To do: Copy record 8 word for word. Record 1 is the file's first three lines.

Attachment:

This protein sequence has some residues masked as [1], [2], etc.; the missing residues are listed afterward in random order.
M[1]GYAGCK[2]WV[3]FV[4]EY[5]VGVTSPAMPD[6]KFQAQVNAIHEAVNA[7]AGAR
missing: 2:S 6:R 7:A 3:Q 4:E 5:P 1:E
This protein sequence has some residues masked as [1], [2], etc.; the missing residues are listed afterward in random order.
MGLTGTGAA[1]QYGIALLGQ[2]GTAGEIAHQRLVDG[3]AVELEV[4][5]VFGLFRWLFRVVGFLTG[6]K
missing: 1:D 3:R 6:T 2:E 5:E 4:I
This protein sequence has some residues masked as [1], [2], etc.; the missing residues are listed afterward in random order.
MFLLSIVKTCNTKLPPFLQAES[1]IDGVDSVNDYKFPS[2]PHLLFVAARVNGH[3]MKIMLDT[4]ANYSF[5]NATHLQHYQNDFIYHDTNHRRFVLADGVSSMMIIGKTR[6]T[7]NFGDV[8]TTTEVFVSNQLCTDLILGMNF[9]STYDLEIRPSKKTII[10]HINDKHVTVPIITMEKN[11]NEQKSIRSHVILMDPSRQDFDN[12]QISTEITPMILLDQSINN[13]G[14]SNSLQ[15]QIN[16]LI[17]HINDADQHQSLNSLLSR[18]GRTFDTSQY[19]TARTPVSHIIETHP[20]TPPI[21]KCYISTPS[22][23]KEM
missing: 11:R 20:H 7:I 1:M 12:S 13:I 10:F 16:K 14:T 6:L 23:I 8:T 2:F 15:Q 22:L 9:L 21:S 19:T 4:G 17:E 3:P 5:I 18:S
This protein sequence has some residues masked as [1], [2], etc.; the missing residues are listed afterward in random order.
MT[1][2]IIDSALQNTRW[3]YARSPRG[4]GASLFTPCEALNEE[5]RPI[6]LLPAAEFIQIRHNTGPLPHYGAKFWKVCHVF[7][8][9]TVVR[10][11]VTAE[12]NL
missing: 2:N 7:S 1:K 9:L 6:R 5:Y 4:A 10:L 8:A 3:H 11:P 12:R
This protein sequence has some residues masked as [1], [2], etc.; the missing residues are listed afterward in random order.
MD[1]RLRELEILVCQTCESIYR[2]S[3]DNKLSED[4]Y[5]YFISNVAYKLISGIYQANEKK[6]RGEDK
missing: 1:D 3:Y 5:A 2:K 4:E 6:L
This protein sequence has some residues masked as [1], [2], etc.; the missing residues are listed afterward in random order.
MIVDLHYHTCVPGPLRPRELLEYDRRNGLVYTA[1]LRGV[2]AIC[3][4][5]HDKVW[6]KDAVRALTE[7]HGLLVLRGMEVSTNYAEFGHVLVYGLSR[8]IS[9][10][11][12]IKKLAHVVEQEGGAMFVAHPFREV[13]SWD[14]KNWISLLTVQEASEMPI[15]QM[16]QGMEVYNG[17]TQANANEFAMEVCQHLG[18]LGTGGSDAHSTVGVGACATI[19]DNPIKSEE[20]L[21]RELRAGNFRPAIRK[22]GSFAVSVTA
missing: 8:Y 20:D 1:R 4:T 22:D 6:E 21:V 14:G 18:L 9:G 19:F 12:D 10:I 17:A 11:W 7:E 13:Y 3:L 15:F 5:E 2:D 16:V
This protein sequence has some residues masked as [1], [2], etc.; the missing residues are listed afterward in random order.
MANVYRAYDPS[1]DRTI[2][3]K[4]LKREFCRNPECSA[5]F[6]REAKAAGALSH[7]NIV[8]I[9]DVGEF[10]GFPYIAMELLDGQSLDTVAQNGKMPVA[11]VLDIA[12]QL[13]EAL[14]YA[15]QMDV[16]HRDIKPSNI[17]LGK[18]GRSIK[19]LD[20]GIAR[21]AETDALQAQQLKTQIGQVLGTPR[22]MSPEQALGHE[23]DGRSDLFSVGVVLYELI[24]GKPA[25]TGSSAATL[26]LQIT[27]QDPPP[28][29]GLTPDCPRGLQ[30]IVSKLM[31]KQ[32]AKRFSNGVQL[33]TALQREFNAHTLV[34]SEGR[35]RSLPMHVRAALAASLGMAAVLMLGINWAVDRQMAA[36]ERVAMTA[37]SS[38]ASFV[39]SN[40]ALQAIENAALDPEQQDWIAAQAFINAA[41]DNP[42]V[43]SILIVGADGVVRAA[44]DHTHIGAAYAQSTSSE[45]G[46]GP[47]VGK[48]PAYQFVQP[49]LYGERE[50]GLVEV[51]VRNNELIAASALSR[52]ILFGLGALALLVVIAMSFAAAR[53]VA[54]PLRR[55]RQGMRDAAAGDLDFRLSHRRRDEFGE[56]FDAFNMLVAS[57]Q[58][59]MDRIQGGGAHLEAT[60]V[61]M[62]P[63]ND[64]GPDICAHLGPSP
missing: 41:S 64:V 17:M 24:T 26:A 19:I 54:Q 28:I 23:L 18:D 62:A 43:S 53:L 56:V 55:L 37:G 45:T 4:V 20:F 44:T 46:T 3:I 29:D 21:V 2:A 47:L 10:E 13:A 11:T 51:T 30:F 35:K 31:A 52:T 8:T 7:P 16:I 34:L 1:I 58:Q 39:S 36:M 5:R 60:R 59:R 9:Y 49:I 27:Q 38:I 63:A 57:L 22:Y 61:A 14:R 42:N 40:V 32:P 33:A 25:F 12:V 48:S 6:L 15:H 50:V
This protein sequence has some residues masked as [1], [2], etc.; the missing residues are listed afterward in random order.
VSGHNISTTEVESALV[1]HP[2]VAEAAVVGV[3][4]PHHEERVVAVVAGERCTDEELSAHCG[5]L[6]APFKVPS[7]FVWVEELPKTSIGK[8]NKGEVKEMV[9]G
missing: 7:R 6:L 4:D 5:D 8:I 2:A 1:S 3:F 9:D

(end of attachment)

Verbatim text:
This protein sequence has some residues masked as [1], [2], etc.; the missing residues are listed afterward in random order.
VSGHNISTTEVESALV[1]HP[2]VAEAAVVGV[3][4]PHHEERVVAVVAGERCTDEELSAHCG[5]L[6]APFKVPS[7]FVWVEELPKTSIGK[8]NKGEVKEMV[9]G
missing: 7:R 6:L 4:D 5:D 8:I 2:A 1:S 3:F 9:D